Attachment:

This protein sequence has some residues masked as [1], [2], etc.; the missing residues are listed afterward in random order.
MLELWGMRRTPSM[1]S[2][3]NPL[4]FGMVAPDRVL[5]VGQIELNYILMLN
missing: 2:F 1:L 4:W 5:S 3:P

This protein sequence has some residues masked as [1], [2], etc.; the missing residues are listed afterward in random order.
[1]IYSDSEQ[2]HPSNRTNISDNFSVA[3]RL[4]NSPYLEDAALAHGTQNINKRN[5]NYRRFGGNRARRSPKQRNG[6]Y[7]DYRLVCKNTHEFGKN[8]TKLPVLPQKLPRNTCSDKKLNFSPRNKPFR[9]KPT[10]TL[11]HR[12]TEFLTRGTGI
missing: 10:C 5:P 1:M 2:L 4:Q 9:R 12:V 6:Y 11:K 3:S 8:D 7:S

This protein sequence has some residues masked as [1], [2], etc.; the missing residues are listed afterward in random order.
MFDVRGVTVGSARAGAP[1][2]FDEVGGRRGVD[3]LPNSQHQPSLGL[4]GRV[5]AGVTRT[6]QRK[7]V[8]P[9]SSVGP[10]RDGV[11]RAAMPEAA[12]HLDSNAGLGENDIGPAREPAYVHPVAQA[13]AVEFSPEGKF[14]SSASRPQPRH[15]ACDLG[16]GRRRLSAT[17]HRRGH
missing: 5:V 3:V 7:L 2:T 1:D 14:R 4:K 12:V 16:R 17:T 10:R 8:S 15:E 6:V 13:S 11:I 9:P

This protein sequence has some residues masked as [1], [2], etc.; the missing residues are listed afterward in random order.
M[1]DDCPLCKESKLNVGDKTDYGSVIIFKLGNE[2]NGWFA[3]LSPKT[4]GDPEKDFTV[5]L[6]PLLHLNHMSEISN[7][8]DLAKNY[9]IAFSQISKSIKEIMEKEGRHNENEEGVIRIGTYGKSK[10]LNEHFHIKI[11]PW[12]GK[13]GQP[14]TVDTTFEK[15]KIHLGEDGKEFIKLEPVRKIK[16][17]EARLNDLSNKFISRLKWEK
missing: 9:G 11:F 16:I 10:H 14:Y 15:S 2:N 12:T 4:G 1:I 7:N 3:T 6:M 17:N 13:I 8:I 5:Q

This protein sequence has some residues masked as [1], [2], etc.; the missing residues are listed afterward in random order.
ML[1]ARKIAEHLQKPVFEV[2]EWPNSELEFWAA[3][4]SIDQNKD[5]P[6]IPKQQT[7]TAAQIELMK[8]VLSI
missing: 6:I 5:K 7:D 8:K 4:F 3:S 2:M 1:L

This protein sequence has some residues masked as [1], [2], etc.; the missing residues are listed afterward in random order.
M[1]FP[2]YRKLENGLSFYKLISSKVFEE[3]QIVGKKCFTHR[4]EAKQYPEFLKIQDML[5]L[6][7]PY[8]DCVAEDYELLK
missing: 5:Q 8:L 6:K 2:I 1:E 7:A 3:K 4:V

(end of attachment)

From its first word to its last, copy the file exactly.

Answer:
This protein sequence has some residues masked as [1], [2], etc.; the missing residues are listed afterward in random order.
MLELWGMRRTPSM[1]S[2][3]NPL[4]FGMVAPDRVL[5]VGQIELNYILMLN
missing: 2:F 1:L 4:W 5:S 3:P

This protein sequence has some residues masked as [1], [2], etc.; the missing residues are listed afterward in random order.
[1]IYSDSEQ[2]HPSNRTNISDNFSVA[3]RL[4]NSPYLEDAALAHGTQNINKRN[5]NYRRFGGNRARRSPKQRNG[6]Y[7]DYRLVCKNTHEFGKN[8]TKLPVLPQKLPRNTCSDKKLNFSPRNKPFR[9]KPT[10]TL[11]HR[12]TEFLTRGTGI
missing: 10:C 5:P 1:M 2:L 4:Q 9:R 12:V 6:Y 11:K 3:S 8:D 7:S

This protein sequence has some residues masked as [1], [2], etc.; the missing residues are listed afterward in random order.
MFDVRGVTVGSARAGAP[1][2]FDEVGGRRGVD[3]LPNSQHQPSLGL[4]GRV[5]AGVTRT[6]QRK[7]V[8]P[9]SSVGP[10]RDGV[11]RAAMPEAA[12]HLDSNAGLGENDIGPAREPAYVHPVAQA[13]AVEFSPEGKF[14]SSASRPQPRH[15]ACDLG[16]GRRRLSAT[17]HRRGH
missing: 5:V 3:V 7:L 2:T 1:D 14:R 4:K 12:V 16:R 17:T 10:R 8:S 15:E 6:V 13:S 11:I 9:P

This protein sequence has some residues masked as [1], [2], etc.; the missing residues are listed afterward in random order.
M[1]DDCPLCKESKLNVGDKTDYGSVIIFKLGNE[2]NGWFA[3]LSPKT[4]GDPEKDFTV[5]L[6]PLLHLNHMSEISN[7][8]DLAKNY[9]IAFSQISKSIKEIMEKEGRHNENEEGVIRIGTYGKSK[10]LNEHFHIKI[11]PW[12]GK[13]GQP[14]TVDTTFEK[15]KIHLGEDGKEFIKLEPVRKIK[16][17]EARLNDLSNKFISRLKWEK
missing: 9:G 11:F 16:I 10:H 14:Y 15:S 2:N 12:T 4:G 1:I 7:N 3:T 6:M 17:N 13:I 8:I 5:Q

This protein sequence has some residues masked as [1], [2], etc.; the missing residues are listed afterward in random order.
ML[1]ARKIAEHLQKPVFEV[2]EWPNSELEFWAA[3][4]SIDQNKD[5]P[6]IPKQQT[7]TAAQIELMK[8]VLSI
missing: 6:I 5:K 7:D 8:K 4:F 3:S 2:M 1:L

This protein sequence has some residues masked as [1], [2], etc.; the missing residues are listed afterward in random order.
M[1]FP[2]YRKLENGLSFYKLISSKVFEE[3]QIVGKKCFTHR[4]EAKQYPEFLKIQDML[5]L[6][7]PY[8]DCVAEDYELLK
missing: 5:Q 8:L 6:K 2:I 1:E 7:A 3:K 4:V